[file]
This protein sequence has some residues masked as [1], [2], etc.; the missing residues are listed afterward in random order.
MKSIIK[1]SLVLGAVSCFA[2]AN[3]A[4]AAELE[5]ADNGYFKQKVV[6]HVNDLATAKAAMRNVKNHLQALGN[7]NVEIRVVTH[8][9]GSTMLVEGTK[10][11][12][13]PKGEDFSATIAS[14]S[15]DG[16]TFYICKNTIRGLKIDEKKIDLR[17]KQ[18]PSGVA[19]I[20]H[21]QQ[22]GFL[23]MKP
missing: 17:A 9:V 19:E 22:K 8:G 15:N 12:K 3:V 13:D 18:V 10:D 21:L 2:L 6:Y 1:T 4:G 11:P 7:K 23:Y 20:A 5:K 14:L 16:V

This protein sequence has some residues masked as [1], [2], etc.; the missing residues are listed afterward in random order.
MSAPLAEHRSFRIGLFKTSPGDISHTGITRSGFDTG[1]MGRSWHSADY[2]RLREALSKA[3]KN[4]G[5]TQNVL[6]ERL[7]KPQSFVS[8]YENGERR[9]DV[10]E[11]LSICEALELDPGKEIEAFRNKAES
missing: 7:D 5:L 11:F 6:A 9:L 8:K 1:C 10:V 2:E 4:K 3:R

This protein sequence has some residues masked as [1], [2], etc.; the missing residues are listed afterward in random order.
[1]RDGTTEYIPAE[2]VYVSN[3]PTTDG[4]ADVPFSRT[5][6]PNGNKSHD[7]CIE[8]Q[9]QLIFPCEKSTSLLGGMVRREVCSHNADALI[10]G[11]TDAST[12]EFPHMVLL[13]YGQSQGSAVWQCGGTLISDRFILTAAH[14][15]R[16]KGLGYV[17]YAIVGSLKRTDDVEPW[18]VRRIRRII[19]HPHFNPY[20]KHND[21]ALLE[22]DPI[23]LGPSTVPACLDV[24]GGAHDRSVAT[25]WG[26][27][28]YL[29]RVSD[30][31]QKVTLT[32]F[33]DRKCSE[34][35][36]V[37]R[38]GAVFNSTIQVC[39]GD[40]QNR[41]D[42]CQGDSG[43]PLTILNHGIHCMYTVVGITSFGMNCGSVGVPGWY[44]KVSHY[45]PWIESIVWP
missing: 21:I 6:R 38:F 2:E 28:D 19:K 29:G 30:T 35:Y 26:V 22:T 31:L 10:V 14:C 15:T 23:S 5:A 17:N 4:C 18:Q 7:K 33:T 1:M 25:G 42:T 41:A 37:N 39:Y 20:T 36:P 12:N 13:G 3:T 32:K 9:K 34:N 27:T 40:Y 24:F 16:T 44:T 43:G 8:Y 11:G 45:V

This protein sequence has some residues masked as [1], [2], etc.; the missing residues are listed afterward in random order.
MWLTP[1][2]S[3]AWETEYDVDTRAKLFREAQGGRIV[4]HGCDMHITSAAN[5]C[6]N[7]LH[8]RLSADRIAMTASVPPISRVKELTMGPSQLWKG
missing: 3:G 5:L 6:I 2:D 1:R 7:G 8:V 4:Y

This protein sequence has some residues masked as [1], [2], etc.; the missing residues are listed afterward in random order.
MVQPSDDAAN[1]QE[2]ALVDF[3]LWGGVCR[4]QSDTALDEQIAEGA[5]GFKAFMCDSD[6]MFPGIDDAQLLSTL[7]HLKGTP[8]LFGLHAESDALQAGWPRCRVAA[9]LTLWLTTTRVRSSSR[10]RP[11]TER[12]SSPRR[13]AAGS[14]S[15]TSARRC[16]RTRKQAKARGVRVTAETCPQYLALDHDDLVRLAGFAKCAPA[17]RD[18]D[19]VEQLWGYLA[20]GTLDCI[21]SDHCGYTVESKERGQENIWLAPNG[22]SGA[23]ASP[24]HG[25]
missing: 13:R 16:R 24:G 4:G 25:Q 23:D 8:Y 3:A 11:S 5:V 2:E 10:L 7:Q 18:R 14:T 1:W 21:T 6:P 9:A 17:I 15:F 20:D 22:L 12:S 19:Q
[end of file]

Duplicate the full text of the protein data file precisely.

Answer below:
This protein sequence has some residues masked as [1], [2], etc.; the missing residues are listed afterward in random order.
MKSIIK[1]SLVLGAVSCFA[2]AN[3]A[4]AAELE[5]ADNGYFKQKVV[6]HVNDLATAKAAMRNVKNHLQALGN[7]NVEIRVVTH[8][9]GSTMLVEGTK[10][11][12][13]PKGEDFSATIAS[14]S[15]DG[16]TFYICKNTIRGLKIDEKKIDLR[17]KQ[18]PSGVA[19]I[20]H[21]QQ[22]GFL[23]MKP
missing: 17:A 9:V 19:E 22:K 8:G 15:N 12:K 3:V 13:D 18:V 10:D 21:L 2:L 6:Y 1:T 4:G 11:P 7:K 23:Y 20:A 5:K 14:L 16:V

This protein sequence has some residues masked as [1], [2], etc.; the missing residues are listed afterward in random order.
MSAPLAEHRSFRIGLFKTSPGDISHTGITRSGFDTG[1]MGRSWHSADY[2]RLREALSKA[3]KN[4]G[5]TQNVL[6]ERL[7]KPQSFVS[8]YENGERR[9]DV[10]E[11]LSICEALELDPGKEIEAFRNKAES
missing: 7:D 5:L 11:F 6:A 9:L 8:K 1:C 10:V 2:E 4:K 3:R

This protein sequence has some residues masked as [1], [2], etc.; the missing residues are listed afterward in random order.
[1]RDGTTEYIPAE[2]VYVSN[3]PTTDG[4]ADVPFSRT[5][6]PNGNKSHD[7]CIE[8]Q[9]QLIFPCEKSTSLLGGMVRREVCSHNADALI[10]G[11]TDAST[12]EFPHMVLL[13]YGQSQGSAVWQCGGTLISDRFILTAAH[14][15]R[16]KGLGYV[17]YAIVGSLKRTDDVEPW[18]VRRIRRII[19]HPHFNPY[20]KHND[21]ALLE[22]DPI[23]LGPSTVPACLDV[24]GGAHDRSVAT[25]WG[26][27][28]YL[29]RVSD[30][31]QKVTLT[32]F[33]DRKCSE[34][35][36]V[37]R[38]GAVFNSTIQVC[39]GD[40]QNR[41]D[42]CQGDSG[43]PLTILNHGIHCMYTVVGITSFGMNCGSVGVPGWY[44]KVSHY[45]PWIESIVWP
missing: 21:I 6:R 38:F 2:E 28:D 19:K 29:G 30:T 35:Y 26:V 22:T 31:L 10:V 14:C 15:T 23:S 5:A 17:N 4:C 18:Q 7:K 33:T 1:M 25:G 42:T 41:A 37:N 39:Y 20:T 36:P 12:N 13:G 3:T 32:K 9:K 34:N 27:T 40:Y 24:F 16:T 44:T 43:G 8:Y 11:G 45:V

This protein sequence has some residues masked as [1], [2], etc.; the missing residues are listed afterward in random order.
MWLTP[1][2]S[3]AWETEYDVDTRAKLFREAQGGRIV[4]HGCDMHITSAAN[5]C[6]N[7]LH[8]RLSADRIAMTASVPPISRVKELTMGPSQLWKG
missing: 3:G 5:L 6:I 2:D 1:R 7:G 8:V 4:Y

This protein sequence has some residues masked as [1], [2], etc.; the missing residues are listed afterward in random order.
MVQPSDDAAN[1]QE[2]ALVDF[3]LWGGVCR[4]QSDTALDEQIAEGA[5]GFKAFMCDSD[6]MFPGIDDAQLLSTL[7]HLKGTP[8]LFGLHAESDALQAGWPRCRVAA[9]LTLWLTTTRVRSSSR[10]RP[11]TER[12]SSPRR[13]AAGS[14]S[15]TSARRC[16]RTRKQAKARGVRVTAETCPQYLALDHDDLVRLAGFAKCAPA[17]RD[18]D[19]VEQLWGYLA[20]GTLDCI[21]SDHCGYTVESKERGQENIWLAPNG[22]SGA[23]ASP[24]HG[25]
missing: 13:R 16:R 24:G 4:G 25:Q 23:D 8:Y 3:A 11:S 5:V 2:E 10:L 7:Q 18:R 14:T 1:W 21:T 6:P 9:A 17:I 15:F 20:D 22:L 12:S 19:Q